david lebovitz, on the other hand, cooks them even hotter and makes a big fuss about chilling the molds and chilling the batter and insists that added leavening is sacrilege - all the lightness comes from whipping the eggs and sugar together first. sort of the opposite of the gastronomique; i can't imagine "working with a spatula" would get a terrific amount of air into anything. and as the "plain" recipe looks a lot like a pound cake batter, i imagine they would be quite stodgy.

the other big difference is that the gastronomique recipes make between 2 and 5 times as many madeleines, at a guess.

i think for this weekend i will stick with the hand-holding lebovitz (but perhaps doubling the quantities), and mess with the gastronomique recipes on a less momentous occasion. the gastronomique may not be terrifically user-friendly, but any encyclopedia that offers a 5-page section entitled "restaurants of bygone days" will always have a place on my shelf.



a couple of pics of the the love bug-inspired sweater as modelled by the fellow who requested it. i tried to get him to pose in a way that showed off the sweater while smiling at the same time; didn't really work out though.

filmcraft tutorial on top-down saddle-shoulder sweaters coming soon!



camera and card and card reader all in the same spot!

the love bug-inspired sweater is finished and blocking at home right now. harry is so excited! he actually asked to wear it to school yesterday morning. soon, soon i promise the top-down saddle-shoulder tutorial.

and just for fun, the long-ago-finished, only-recently-blocked saroyan scarf. this is made for my cousin, out of handspun from her sister. i was thinking i'd make one for myself too - it's such a pretty pattern! - but after blocking it (4 pins to a leaf) i don't know if i can stand to do it all again.


oh dear

i was about to post a happy "look i'm almost done this sweater" post and went to take a photo with my lovely camera (a christmas gift no less) when i discovered something a bit horrible! i've been meaning to make some sort of case or cozy for it as it likes to turn itself on in my handbag, but haven't gotten round to it. now i've discovered something else it likes to do on its own - open the battery/memory card compartment and eject everything. the batteries were floating around in my handbag, but the memory card is missing! this is not right! oh boo.

well time to get to work on the camera cozy i guess. my plan is something double-knit that looks a little like this:


gf-cf and other food fun

is there anyone left who can eat absolutely anything? besides me, i mean. my sister is vegan, my son is allergic to oats, my husband is allergic to oats and eggplants.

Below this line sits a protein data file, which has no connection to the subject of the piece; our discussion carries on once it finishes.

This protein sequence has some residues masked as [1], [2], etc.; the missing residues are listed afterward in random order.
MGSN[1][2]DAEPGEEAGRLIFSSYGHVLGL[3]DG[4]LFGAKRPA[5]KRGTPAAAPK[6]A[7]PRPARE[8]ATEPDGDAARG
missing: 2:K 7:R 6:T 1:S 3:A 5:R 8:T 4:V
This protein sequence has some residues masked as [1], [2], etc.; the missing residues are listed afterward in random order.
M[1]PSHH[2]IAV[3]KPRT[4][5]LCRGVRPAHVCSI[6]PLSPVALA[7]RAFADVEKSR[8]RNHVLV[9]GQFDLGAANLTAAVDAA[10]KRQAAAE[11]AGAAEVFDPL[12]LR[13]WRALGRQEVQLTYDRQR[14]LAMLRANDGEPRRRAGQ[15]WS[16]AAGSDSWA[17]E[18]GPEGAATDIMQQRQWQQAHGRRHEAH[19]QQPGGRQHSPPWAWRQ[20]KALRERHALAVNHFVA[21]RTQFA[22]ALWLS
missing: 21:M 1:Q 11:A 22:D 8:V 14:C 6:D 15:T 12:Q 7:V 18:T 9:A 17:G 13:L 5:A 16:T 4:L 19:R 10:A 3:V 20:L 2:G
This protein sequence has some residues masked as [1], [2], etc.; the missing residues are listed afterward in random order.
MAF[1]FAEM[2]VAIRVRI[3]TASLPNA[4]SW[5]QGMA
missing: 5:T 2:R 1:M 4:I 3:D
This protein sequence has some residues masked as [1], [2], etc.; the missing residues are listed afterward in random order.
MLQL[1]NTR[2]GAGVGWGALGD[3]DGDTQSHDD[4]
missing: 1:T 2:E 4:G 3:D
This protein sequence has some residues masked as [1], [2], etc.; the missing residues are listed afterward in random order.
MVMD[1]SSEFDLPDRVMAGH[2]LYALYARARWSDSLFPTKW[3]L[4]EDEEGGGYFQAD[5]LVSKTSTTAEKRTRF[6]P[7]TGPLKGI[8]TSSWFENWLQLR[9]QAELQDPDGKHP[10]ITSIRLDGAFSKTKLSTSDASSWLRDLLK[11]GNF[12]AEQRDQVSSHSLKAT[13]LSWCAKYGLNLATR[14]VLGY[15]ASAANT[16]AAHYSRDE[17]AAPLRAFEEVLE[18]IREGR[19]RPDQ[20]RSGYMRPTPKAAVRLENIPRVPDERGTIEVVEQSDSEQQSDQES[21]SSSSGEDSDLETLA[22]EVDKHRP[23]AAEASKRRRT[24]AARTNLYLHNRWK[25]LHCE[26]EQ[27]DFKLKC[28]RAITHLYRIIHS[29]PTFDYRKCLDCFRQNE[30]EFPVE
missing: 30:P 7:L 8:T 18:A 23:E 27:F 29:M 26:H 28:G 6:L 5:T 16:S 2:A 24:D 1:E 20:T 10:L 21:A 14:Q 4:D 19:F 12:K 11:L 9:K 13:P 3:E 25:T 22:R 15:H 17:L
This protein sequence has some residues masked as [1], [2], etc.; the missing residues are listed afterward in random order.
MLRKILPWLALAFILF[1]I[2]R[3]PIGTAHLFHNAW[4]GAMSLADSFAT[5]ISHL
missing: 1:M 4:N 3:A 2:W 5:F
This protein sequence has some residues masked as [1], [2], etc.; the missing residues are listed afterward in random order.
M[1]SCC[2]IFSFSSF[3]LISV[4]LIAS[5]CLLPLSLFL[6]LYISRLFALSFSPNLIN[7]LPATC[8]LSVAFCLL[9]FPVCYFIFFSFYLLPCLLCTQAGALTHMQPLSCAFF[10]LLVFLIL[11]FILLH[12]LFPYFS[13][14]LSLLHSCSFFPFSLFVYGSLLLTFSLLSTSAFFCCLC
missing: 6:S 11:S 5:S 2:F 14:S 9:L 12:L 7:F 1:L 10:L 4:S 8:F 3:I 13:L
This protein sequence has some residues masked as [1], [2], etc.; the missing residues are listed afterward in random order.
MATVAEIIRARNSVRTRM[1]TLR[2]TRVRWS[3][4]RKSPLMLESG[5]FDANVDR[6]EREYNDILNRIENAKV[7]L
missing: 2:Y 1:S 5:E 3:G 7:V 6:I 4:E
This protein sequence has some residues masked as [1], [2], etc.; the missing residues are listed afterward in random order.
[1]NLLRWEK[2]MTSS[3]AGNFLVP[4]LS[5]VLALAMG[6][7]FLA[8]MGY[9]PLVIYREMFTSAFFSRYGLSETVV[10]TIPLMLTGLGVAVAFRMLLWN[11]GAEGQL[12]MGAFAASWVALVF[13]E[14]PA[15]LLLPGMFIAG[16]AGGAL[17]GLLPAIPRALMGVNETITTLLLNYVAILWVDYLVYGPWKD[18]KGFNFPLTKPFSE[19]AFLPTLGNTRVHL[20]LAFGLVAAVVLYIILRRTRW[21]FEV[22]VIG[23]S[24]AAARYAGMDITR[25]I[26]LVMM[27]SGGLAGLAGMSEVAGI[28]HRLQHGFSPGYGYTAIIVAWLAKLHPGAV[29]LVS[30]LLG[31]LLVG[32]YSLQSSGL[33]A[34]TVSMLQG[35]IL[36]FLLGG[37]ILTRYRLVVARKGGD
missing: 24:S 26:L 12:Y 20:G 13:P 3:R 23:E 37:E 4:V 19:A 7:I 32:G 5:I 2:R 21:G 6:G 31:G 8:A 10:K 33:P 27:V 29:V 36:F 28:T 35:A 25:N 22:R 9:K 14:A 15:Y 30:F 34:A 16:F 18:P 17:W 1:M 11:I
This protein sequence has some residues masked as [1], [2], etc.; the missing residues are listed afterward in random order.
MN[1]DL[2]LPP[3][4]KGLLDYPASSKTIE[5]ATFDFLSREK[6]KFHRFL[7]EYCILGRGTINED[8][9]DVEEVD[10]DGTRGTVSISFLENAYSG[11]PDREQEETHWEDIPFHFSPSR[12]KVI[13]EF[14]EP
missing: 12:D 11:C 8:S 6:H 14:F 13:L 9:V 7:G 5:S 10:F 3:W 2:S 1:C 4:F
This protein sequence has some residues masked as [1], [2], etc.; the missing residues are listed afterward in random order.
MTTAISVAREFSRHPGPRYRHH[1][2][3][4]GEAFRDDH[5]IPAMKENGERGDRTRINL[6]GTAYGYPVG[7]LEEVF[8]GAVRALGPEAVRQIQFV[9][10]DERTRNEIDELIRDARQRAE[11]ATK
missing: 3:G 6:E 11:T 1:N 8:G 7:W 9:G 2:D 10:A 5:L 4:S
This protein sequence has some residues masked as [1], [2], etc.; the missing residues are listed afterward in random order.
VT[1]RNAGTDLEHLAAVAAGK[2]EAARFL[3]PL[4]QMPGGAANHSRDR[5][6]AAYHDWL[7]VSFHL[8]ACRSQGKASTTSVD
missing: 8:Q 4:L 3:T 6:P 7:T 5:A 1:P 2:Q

a kid in our neighbourhood just started a gf-cf diet after being diagnosed on the autistic spectrum, so i've been thinking about recipes he could enjoy (almond milk ice cream springs instantly to mind) and yesterday was a co-worker's birthday, so i got to try one of them out. she's not gf-cf, but has food sensitivities including cows' milk, wheat/gluten, tree nuts, citrus fruits, and other things i can't remember right now.

this lovely chocolate cake is rich and moist and flourless, and shockingly easy to make. the original recipe calls for butter, but i made it with earth balance vegan margarine and it worked perfectly and tasted delish! i also threw in a pinch of vanilla salt - salt is an essential addition to most things made with vegan margarine, because it doesn't have the saltiness of butter or margarine with whey. and salt intensifies flavours wonderfully.

there is a story behind this recipe that i don't properly remember - something about a fishmonger in a small french village that was also renowned for selling this cake, and then had an extramarital affair with someone, and the cuckolded spouse got revenge by giving the recipe to all in the town so no one needed to go to the fishmonger for cake anymore. or something.

gateau au chocolat a la ocean

8 oz bittersweet chocolate
8 oz butter or margarine
6 eggs
3 oz white sugar

melt together the chocolate and fat. allow to cool.

beat the eggs with the sugar until very fluffy (n.b. i made this once or twice before whisking by hand, and doing so is utterly deadly. last night i used the kitchen aid whisk, and beat the eggs to four times their quantity with no effort at all! it did take a longish while to get there, though)

fold the melted chocolate gently into the eggs.

pour into a 9" springform pan lined with waxed paper, bake at 325F or 350F for 30 or 40 minutes (the original recipe said 35 for 20 minutes, but that has never worked for me! it also didn't specify what size springform pan, maybe 350F for 20 minutes works for a larger size?) until the top looks a little dry and it is no longer super wiggly.

the cake starts out high, but sinks as it cools into a dense, rich cake.



i was looking at some doctor who-related things upon discovering that we'll be seeing some new eps starting this friday and i started thinking about the silly old sweater-vest that sylvester mccoy (the seventh doctor) used to wear. "i should knit one for harry," i thought, "before he is too old to hate me for it." and then i realised... i probably have enough of the right colours in scraps of briggs & little (depending on how much leftover yellow wo i have, that will be the kicker).

so... should i? if i can do it from scraps? or will the kiddo kill me for it?


forget what i said

in my last sewing through the decades challenge post - this fur-trimmed coat is the one i covet!

maybe what i should do is pick patterns covering the decade from 1929 to 1939? or something? the later thirties don't do much for me - once the war started, it all got too pragmatic - but the 1920s often fail to excite in the way i feel they ought to.